The Faustian Bargain
makeoverus soulsmirch

As seen in: What Happened in Bali and Que Sera Sera

Natural habitat: Matthew 4:1–11

Distinguishing characteristics: Girls who value brand name goods more than their souls; guys who are willing to buy love (or at least complacency)

Like a cat playing with a mouse, Kdrama males have been observed toying with their prey. They repeatedly offer their female counterparts expensive goods and services that would be otherwise unattainable, driving their quarry mad with desire. When her lust is at a true fever pitch and can no longer be contained, the male will begin the makeover process as a distraction. These dark Fairy Godfathers then consume the female, body and soul. Many researchers have philosophical objections to  the study of the Faustian Bargain, as a lack of intervention in such destructive relationships is tantamount to approval of their horrific techniques.

The Suicide Blonde
makeoverus masterbatorius

As seen in: Scent of a Woman and Cheongdamdong Alice

Natural habitat: Where honeys are makin’ money

Most Korean drama females who undergo makeovers do so at the insistence of a male. There is, however, a small subset of solo makeovers, many with resulting plumage just as fabulous as that of their bisexual counterparts. Whether hoping to acquire a mate or simply free herself from the fetters of everyday life (often in response to a terminal prognosis), females known to perform The Suicide Blonde are generally regarded to be rebellious and suffer from devil-may-care attitudes.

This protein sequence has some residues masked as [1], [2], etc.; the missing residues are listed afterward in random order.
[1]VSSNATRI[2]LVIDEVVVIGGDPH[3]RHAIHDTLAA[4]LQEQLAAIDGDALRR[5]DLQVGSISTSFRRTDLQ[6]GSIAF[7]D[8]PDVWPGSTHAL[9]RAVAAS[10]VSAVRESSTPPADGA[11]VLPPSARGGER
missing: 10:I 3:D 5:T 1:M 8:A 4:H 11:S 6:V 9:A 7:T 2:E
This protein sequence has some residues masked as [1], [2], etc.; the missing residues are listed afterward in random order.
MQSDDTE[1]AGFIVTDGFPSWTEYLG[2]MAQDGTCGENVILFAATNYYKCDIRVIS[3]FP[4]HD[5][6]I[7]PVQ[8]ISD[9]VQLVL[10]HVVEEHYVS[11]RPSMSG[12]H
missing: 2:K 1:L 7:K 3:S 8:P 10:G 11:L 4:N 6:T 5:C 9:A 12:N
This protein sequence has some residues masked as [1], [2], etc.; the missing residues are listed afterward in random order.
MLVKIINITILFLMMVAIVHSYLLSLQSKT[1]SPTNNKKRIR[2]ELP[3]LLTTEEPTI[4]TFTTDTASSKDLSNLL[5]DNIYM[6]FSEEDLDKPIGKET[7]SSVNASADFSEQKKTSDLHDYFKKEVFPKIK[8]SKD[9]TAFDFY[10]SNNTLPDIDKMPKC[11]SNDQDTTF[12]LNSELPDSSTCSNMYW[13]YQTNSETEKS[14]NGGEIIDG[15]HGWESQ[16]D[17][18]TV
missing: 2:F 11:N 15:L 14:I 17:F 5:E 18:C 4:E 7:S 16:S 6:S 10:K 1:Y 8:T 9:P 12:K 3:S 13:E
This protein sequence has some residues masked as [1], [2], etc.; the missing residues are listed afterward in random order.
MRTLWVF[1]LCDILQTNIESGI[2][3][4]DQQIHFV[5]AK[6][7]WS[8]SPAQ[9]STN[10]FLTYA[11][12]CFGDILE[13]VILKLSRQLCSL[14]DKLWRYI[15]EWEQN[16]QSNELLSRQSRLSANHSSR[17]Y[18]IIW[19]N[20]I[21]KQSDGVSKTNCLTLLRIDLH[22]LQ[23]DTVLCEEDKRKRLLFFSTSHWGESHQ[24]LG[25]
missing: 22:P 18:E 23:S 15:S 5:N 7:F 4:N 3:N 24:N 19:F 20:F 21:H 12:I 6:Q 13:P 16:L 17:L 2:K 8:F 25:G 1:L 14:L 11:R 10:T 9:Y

The From Bad to Worse
makeoverus doggicus

As seen in: Boys over Flowers and Coffee Prince

Natural habitat: Glamour Shots at the mall

While Human beingus spp. Kdramatis is remarkably susceptible to makeovers, the results are sometimes less than aesthetically pleasing to outsiders. Balancing every stunning metamorphosis is an epic fail, complete with bad hair, ugly dresses, and wraps that look like mummified Muppets. The exact cause for these monstrous anomalies is unclear, although some scholars suspect ulterior motives on the part of the makeovers’ instigators.

The Viola